Objective—To describe complications and outcome
associated with chronic nonseptic pleural effusion
treated with pleuroperitoneal shunts in dogs.
Procedure—Medical records at 4 veterinary schools
were examined to identify dogs with chronic nonseptic
pleural effusion that were treated by use of a pleuroperitoneal
shunt between 1985 and 1999.
Signalment, history, physical examination and laboratory
findings, cause and type of pleural effusion, medical
and surgical treatments, complications, and outcome
Results—10 of 14 dogs had idiopathic chylothorax,
and 4 had an identified disease. All but 1 dog with
idiopathic chylothorax and 1 dog with chylothorax
from a heart base tumor had unsuccessful thoracic
duct ligation prior to pump placement. No intraoperative
complications developed during shunt placement.
Short-term complications developed in 7 of 13
dogs, necessitating shunt removal in 2 dogs and
euthanasia in 1. Eight of 11 dogs with long-term follow-
up developed complications; the overall mean
survival time and the interval in which dogs remained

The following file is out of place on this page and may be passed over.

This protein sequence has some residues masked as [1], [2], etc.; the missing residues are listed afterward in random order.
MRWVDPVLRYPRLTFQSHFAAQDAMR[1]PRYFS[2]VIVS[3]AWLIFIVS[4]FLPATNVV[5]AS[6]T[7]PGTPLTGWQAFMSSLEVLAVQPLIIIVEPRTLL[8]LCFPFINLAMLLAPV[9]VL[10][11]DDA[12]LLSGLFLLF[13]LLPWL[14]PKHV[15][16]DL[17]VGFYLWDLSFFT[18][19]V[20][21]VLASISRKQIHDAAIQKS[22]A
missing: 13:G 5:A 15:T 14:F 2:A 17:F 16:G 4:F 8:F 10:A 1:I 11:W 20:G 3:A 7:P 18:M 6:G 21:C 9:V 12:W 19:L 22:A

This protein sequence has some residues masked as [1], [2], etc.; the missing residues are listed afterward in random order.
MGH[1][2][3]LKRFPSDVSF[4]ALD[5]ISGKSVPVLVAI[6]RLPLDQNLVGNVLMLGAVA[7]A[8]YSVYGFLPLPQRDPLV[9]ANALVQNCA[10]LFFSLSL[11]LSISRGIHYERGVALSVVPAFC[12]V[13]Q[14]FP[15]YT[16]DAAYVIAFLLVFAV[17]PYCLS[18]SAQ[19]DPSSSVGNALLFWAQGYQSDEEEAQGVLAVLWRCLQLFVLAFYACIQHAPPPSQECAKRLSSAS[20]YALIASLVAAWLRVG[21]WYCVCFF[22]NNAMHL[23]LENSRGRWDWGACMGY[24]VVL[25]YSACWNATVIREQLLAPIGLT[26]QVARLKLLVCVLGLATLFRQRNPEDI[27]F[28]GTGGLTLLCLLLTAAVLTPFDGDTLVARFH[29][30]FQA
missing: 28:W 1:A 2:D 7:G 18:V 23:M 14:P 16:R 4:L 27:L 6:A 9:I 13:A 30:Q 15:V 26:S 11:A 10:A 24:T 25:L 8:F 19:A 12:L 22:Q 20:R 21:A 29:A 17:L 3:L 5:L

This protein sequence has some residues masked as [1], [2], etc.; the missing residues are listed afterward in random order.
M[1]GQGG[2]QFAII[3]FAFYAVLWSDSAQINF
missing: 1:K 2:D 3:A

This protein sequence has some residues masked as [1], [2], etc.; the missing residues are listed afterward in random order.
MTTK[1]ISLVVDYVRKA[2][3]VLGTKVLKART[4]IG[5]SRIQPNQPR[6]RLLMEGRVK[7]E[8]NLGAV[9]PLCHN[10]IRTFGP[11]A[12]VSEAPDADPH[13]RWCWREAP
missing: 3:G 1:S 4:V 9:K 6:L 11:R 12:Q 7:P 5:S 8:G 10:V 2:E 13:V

free of clinical signs of pleural effusion were 27
months (range, 1 to 108 months) and 20 months
(range, 0.5 to 108 months), respectively.
Conclusions and Clinical Relevance—Pleuroperitoneal
shunts can effectively palliate clinical signs
associated with intractable pleural effusion in dogs.
Numerous short- and long-term complications related
to the shunt should be expected. Most complications
can be successfully managed, but even when shunts
are functional some treatments fail because of severe
abdominal distension or massive pleural fluid production
that overwhelms the functional capacity of the
shunt. (J Am Vet Med Assoc 2001;219:1590–1597)